I think the best part about meeting new people is getting to know their perspective and views on different things. It’s so interesting to see how people’s backgrounds influence their thoughts. College is all about meeting new people from different walks of life. In my first two months of college, I have indulged in plenty of conversation and friendly debates over politics, religion, and social issues. I love to hear the arguments people make to prove their points. Sometimes I even get convinced to switch sides or reconsider my stance. However, it is so unappealing to me when people start up a conversation on a controversial issue only to attack anyone who disagrees with their viewpoint. Not only is this being close-minded but it is also depriving the person of learning about a different perspective.
As a Muslim woman who wears the hijab I am constantly being asked questions about my hijab and about Islam. I love being asked these type of questions and I love when people want to know more about me and my religion. But today, I had to deal with a girl attacking me about the reason for wearing my hijab. It all started when she asked,
“Do you consider yourself to be a feminist?”
Naturally I answered, “Yes I do, to a certain extent.”
We spent some time speaking about feminism and the feminist movement.
Then she asked me, “Why do you wear the scarf?”
I briefly replied, “I wear the hijab for modesty.”
She aggressively said, “So you aren’t a feminist because you cover yourself for men, when you should be teaching men about consent and how to respect women.”
I immediately tried to defend myself by saying it wasn’t about being modest in front of men, but she continued to bombard me with questions like, “But don’t you only wear it in front of men? So why don’t you wear it in front of other women?” I was immediately caught off guard. I was speechless. I had no clue how to answer her questions because I had never thought of my hijab in this way. I felt extremely attacked. She did not want to know anything about my hijab or my religion; she was only trying to push her own agenda.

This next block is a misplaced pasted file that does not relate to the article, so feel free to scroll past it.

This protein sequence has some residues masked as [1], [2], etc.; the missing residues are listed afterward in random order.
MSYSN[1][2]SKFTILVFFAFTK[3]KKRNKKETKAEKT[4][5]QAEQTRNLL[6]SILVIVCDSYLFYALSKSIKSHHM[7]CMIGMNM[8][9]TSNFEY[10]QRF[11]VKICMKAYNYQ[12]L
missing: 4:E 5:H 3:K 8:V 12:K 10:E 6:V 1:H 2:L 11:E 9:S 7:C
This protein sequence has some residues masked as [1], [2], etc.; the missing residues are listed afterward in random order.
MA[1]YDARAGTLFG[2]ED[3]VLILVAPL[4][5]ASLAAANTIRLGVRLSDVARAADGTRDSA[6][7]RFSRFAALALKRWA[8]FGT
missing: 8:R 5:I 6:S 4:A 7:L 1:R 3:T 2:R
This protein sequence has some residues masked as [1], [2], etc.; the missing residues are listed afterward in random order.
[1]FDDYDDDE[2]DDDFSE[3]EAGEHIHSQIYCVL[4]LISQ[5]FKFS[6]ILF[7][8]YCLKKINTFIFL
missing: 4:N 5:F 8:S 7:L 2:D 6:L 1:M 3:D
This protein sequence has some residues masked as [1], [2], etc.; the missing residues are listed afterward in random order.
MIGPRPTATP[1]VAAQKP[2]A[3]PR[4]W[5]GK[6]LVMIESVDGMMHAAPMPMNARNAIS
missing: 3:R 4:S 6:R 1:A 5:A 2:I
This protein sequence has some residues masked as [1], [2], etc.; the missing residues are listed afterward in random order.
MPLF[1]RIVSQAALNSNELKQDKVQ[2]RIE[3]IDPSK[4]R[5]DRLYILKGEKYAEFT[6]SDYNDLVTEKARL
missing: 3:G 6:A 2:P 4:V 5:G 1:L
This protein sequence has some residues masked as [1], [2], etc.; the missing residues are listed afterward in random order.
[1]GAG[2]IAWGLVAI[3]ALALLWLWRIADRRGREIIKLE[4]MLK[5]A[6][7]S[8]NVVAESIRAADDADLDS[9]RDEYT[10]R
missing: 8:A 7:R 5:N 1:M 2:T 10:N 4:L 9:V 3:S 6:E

I left that conversation with so many questions for myself. I realized that I needed to gain more knowledge on the legitimate reasons for wearing hijab. Yet, I wish I was able to tell her that my definition of modesty is clearly way different from hers. To me, wearing the hijab is about being modest for myself. It is about respecting myself and wanting to represent my religion. I never once thought about my hijab in terms of men until it was brought to my attention. It is a choice I make for myself every single day. This choice does not make me anti-feminist. In fact, I agreed with most of the things this girl was saying! Men should learn about consent! Men should learn to respect women’s decisions! I just never thought that my hijab was connected to this at all and I’m surprised that she did. Still, if she thinks in this way it must mean that there are others who do as well. Now I know that I need to educate myself more on my own religion. Not everyone thinks the same way I do which is completely okay, but I want to be able to understand my own thoughts in order to be able to properly defend them. I wish that she had given me a chance to actually tell her why I wore the hijab instead of jumping to conclusions. There is a respectful way to disagree with someone and she did not do that well. I guess not everyone understands the proper etiquette of dispute. The next time I have to deal with someone like this, I hope I won’t get as flustered and will be better prepared to argue my points. Not everyone thinks the same way I do which is completely okay, but I want to be able to understand my own thoughts in order to be able to properly defend them. If this is how I needed to learn this lesson then Alhamdulillah. (P.S. Alhamdulillah is the Muslim way for saying “Thank God/ Praise be to God”).